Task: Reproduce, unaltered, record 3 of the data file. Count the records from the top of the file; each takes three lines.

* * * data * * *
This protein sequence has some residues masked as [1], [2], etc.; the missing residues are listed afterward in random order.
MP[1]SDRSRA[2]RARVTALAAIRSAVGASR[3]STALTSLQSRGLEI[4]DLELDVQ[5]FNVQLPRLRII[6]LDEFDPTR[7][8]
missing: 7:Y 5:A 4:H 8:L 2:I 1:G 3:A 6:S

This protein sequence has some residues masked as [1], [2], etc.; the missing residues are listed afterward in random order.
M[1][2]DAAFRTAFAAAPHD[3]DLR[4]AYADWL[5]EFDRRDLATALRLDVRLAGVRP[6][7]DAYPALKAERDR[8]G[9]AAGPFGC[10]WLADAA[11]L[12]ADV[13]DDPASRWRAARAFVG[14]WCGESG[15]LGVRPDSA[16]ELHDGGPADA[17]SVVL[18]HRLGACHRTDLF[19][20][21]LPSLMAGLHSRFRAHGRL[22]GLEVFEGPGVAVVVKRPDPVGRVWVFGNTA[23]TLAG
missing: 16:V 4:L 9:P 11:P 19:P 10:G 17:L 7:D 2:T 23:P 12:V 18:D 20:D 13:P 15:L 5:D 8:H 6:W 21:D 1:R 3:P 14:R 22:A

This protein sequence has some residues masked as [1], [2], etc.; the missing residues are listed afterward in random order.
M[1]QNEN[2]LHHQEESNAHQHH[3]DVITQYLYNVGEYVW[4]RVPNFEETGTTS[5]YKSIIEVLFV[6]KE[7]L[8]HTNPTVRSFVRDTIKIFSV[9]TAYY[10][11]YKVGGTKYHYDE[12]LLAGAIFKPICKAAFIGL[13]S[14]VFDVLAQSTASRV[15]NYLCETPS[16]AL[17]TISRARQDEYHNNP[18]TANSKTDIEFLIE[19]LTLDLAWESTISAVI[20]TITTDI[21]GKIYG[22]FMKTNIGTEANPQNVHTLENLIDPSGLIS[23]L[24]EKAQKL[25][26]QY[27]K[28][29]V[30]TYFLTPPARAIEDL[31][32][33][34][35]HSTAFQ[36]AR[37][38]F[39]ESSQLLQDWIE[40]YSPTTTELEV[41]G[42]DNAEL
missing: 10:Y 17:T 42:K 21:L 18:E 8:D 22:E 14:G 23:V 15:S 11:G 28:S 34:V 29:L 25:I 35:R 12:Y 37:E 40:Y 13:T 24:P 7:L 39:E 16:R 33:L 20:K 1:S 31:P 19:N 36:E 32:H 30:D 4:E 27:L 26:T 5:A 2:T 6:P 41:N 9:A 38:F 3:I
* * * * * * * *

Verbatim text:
This protein sequence has some residues masked as [1], [2], etc.; the missing residues are listed afterward in random order.
M[1]QNEN[2]LHHQEESNAHQHH[3]DVITQYLYNVGEYVW[4]RVPNFEETGTTS[5]YKSIIEVLFV[6]KE[7]L[8]HTNPTVRSFVRDTIKIFSV[9]TAYY[10][11]YKVGGTKYHYDE[12]LLAGAIFKPICKAAFIGL[13]S[14]VFDVLAQSTASRV[15]NYLCETPS[16]AL[17]TISRARQDEYHNNP[18]TANSKTDIEFLIE[19]LTLDLAWESTISAVI[20]TITTDI[21]GKIYG[22]FMKTNIGTEANPQNVHTLENLIDPSGLIS[23]L[24]EKAQKL[25][26]QY[27]K[28][29]V[30]TYFLTPPARAIEDL[31][32][33][34][35]HSTAFQ[36]AR[37][38]F[39]ESSQLLQDWIE[40]YSPTTTELEV[41]G[42]DNAEL
missing: 10:Y 17:T 42:K 21:L 18:E 8:D 22:E 14:G 23:V 15:S 11:G 28:S 34:V 29:L 25:I 35:R 12:Y 37:E 40:Y 13:T 24:P 7:L 39:E 16:R 33:L 20:K 1:S 31:P 19:N 36:E 32:H 30:D 4:E 27:L 26:T 5:A 2:T 6:P 41:N 9:A 38:F 3:I